The Texas Parks and Wildlife Department launched a system in 2015 that sends state biologists to take oyster samples from the reefs; if oysters are smaller than 3 inches and the number of oysters caught per hour on site falls below 40, then the agency closes it for the season.
“You can’t let recreational, commercial anglers just go out into the resource, which is like our bays and estuaries, and take however many and whatever they want,” said Julie Hagen, a social media specialist for Texas Parks and Wildlife’s Coastal Fisheries Field Offices. “That will destroy the populations and that’ll ruin the ecosystem, if there’s no rules around it.”
The closures have set up a clash between state officials and oyster harvesters over how the resource should be managed. And the most recent action by the health department has added to the brewing tensions.
Gutierrez and other oyster harvesters disagree with how the state agency manages the reefs. They contend that by closing some reefs, it forces all of the fishing boats into just a few areas, which then leads to more closures when those reefs are overwhelmed.
“I know from my experience as oystermen when we work too much on an area … that pressure on those oysters of us constantly beating on them and 200-plus boats in a small area is what causes … oysters to become weak,” said Johny Jurisich, who leads the Texas Oyster Association. “They start cracking open, they start leaking water, meaning that some of them are dying, or suffering.”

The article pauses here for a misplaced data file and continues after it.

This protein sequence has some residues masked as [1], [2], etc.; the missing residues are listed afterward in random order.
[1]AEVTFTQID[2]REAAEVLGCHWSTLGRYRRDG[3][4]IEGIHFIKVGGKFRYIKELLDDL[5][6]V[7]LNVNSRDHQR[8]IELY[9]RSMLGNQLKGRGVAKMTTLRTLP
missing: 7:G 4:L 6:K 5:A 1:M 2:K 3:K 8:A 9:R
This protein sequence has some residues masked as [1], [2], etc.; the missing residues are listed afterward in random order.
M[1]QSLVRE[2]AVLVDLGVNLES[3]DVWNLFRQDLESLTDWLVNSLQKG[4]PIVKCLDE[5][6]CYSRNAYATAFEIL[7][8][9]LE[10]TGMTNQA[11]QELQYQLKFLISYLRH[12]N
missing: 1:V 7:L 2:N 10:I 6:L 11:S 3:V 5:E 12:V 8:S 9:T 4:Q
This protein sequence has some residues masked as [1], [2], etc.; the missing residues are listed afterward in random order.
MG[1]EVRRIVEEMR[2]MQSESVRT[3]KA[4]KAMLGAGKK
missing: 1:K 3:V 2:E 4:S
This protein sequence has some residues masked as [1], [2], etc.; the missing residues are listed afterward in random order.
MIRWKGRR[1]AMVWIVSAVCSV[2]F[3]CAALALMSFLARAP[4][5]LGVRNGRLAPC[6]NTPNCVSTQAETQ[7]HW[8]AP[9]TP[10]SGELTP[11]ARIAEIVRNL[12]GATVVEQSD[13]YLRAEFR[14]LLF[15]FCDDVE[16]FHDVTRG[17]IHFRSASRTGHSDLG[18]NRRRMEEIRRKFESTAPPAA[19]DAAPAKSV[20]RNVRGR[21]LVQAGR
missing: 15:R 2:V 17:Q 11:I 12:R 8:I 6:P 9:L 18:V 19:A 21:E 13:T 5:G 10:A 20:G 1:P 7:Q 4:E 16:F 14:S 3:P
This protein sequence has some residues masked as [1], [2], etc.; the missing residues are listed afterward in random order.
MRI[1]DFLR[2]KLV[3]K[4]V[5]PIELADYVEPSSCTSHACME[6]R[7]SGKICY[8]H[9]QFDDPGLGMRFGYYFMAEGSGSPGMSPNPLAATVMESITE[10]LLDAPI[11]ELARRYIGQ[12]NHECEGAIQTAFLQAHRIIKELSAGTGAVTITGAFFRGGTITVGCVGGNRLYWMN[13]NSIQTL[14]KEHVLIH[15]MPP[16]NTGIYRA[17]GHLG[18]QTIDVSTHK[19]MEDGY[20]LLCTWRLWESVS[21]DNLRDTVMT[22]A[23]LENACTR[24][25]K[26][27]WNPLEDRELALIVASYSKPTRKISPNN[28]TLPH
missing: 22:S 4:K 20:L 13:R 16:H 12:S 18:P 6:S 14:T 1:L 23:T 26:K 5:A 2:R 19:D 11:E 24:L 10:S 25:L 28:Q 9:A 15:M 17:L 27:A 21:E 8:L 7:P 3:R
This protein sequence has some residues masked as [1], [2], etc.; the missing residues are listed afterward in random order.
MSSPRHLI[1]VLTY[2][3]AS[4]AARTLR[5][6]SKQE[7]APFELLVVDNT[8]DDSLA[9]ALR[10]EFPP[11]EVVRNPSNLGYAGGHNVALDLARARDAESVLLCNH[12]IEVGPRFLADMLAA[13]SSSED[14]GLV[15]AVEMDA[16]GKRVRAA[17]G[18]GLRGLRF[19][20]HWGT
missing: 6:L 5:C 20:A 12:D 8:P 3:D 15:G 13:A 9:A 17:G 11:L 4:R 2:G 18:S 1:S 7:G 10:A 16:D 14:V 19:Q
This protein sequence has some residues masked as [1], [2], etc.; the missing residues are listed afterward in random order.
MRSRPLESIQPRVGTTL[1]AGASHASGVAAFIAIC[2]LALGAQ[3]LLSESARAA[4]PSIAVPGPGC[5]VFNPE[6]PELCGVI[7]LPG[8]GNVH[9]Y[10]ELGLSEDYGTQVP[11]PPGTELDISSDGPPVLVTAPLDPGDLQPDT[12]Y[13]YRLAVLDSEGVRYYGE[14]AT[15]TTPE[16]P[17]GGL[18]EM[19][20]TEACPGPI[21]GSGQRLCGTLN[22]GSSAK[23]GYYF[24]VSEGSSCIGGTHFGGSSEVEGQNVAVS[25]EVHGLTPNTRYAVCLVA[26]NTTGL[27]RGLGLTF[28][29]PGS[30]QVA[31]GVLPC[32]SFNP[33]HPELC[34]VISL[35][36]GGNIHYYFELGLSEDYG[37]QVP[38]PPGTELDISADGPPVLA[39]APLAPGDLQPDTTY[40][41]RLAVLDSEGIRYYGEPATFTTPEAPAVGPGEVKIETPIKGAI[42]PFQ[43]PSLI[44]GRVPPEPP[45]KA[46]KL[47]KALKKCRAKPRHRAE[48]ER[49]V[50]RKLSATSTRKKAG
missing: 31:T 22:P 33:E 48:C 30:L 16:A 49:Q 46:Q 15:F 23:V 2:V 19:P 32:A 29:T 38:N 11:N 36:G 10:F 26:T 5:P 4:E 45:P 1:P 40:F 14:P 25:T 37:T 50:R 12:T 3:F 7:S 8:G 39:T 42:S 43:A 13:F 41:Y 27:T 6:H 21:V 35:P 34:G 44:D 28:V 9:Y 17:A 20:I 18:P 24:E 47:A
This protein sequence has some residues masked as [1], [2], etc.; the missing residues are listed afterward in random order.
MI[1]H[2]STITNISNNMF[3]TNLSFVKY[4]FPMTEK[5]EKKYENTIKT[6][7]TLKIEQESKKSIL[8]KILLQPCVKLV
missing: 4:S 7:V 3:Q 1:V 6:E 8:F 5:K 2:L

Jurisich, whose family owns the wholesale seafood company US Sea Products and has harvested oysters for generations, said a number of factors have affected Gulf of Mexico oysters in recent years, including hurricanes, droughts, warmer temperatures and pollution.
Hurricane Ike in 2008 destroyed more than 6,000 acres of oyster reefs in Galveston, according to TPWD. And Hurricane Harvey in 2017 killed much of the oyster population with heavy rains, Jurisich said.
Jurisich said the state’s new rules aimed at preserving oyster reefs have “strangled the industry.”
He estimates that his family’s company will lose a couple hundred thousand dollars this season.
“The market is in shambles,” Jurisich said. “People have told me and my brother that they will not buy a Texas oyster this season.”
Meanwhile, restaurants and other customers have been forced to source oysters from Louisiana and the East Coast, he said.
Gutierrez, who has spent his days doing maintenance on his boat, said he worries about the psychological toll this is having on oyster harvesters in the area.
But he is staying hopeful.
“Once the salt water enters your veins, it is impossible to forget about it,” he said. “It’s like a magnet you have in your body. If you are not within the water, you aren’t happy.”
Disclosure: Texas Parks And Wildlife Department and the Nature Conservancy have been financial supporters of The Texas Tribune, a nonprofit, nonpartisan news organization that is funded in part by donations from members, foundations and corporate sponsors. Financial supporters play no role in the Tribune’s journalism. Find a complete list of them here.